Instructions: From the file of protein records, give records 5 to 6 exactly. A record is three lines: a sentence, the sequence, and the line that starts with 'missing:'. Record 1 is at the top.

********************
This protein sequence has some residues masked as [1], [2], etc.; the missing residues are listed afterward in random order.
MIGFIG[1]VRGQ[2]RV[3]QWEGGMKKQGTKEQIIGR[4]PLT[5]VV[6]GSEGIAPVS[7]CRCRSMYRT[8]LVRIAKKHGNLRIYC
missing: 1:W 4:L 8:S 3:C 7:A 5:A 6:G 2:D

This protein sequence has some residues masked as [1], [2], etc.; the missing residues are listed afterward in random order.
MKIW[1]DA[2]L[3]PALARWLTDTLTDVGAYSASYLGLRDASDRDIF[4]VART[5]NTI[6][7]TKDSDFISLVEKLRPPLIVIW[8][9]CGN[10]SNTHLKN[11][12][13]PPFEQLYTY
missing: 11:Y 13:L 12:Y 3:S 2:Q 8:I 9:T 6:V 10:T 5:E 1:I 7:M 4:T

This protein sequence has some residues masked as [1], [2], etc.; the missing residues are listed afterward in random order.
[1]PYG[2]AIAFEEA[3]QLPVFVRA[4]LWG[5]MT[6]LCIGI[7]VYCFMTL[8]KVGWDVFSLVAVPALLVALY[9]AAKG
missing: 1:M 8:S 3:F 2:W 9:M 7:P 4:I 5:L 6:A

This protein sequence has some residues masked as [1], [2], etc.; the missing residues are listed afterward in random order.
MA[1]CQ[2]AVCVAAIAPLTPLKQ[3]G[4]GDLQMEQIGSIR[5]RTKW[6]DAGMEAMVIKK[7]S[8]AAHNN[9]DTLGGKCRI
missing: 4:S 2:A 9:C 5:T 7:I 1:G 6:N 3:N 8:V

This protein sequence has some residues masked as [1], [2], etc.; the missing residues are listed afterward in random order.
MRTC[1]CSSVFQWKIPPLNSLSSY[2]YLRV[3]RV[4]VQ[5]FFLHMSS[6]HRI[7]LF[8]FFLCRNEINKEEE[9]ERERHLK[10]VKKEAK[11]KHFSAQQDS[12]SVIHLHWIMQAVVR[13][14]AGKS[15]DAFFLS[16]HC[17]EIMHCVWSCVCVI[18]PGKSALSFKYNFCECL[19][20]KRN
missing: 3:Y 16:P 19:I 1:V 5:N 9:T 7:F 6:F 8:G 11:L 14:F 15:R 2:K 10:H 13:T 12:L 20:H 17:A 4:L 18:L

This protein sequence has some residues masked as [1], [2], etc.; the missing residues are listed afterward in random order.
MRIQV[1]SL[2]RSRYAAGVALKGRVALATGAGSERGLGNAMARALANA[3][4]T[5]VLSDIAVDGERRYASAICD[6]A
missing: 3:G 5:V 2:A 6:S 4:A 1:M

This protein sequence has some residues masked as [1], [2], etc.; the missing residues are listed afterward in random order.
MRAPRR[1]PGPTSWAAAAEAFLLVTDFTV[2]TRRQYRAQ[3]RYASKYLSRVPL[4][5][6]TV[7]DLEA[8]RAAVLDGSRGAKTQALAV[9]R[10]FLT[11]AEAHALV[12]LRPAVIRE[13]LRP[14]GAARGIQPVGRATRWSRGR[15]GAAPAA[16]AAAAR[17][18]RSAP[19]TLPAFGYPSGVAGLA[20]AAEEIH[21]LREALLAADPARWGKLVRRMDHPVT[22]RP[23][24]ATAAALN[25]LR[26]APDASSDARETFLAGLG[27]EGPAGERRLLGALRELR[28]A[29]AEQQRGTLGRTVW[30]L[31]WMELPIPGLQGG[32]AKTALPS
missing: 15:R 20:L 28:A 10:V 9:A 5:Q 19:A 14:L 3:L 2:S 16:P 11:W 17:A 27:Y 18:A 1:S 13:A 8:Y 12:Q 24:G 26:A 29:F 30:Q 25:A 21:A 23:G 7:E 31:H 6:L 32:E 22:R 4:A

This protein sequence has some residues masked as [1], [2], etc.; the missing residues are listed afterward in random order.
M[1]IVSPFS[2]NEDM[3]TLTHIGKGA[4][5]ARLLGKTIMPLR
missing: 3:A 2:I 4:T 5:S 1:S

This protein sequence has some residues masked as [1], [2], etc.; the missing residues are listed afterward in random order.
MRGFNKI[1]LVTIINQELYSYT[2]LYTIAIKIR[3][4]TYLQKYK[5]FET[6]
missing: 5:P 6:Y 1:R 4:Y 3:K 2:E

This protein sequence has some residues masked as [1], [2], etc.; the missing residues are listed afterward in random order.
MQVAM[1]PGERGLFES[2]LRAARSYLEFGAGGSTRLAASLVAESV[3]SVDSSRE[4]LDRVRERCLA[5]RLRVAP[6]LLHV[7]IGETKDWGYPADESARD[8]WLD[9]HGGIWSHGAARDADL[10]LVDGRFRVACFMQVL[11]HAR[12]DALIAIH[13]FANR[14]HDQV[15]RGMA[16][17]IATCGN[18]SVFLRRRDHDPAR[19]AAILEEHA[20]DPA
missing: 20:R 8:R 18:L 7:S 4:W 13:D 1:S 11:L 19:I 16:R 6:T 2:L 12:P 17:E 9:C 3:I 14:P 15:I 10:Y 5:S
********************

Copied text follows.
This protein sequence has some residues masked as [1], [2], etc.; the missing residues are listed afterward in random order.
MRTC[1]CSSVFQWKIPPLNSLSSY[2]YLRV[3]RV[4]VQ[5]FFLHMSS[6]HRI[7]LF[8]FFLCRNEINKEEE[9]ERERHLK[10]VKKEAK[11]KHFSAQQDS[12]SVIHLHWIMQAVVR[13][14]AGKS[15]DAFFLS[16]HC[17]EIMHCVWSCVCVI[18]PGKSALSFKYNFCECL[19][20]KRN
missing: 3:Y 16:P 19:I 1:V 5:N 9:T 7:F 6:F 8:G 11:L 14:F 15:R 2:K 10:H 13:T 12:L 20:H 17:A 4:L 18:L

This protein sequence has some residues masked as [1], [2], etc.; the missing residues are listed afterward in random order.
MRIQV[1]SL[2]RSRYAAGVALKGRVALATGAGSERGLGNAMARALANA[3][4]T[5]VLSDIAVDGERRYASAICD[6]A
missing: 3:G 5:V 2:A 6:S 4:A 1:M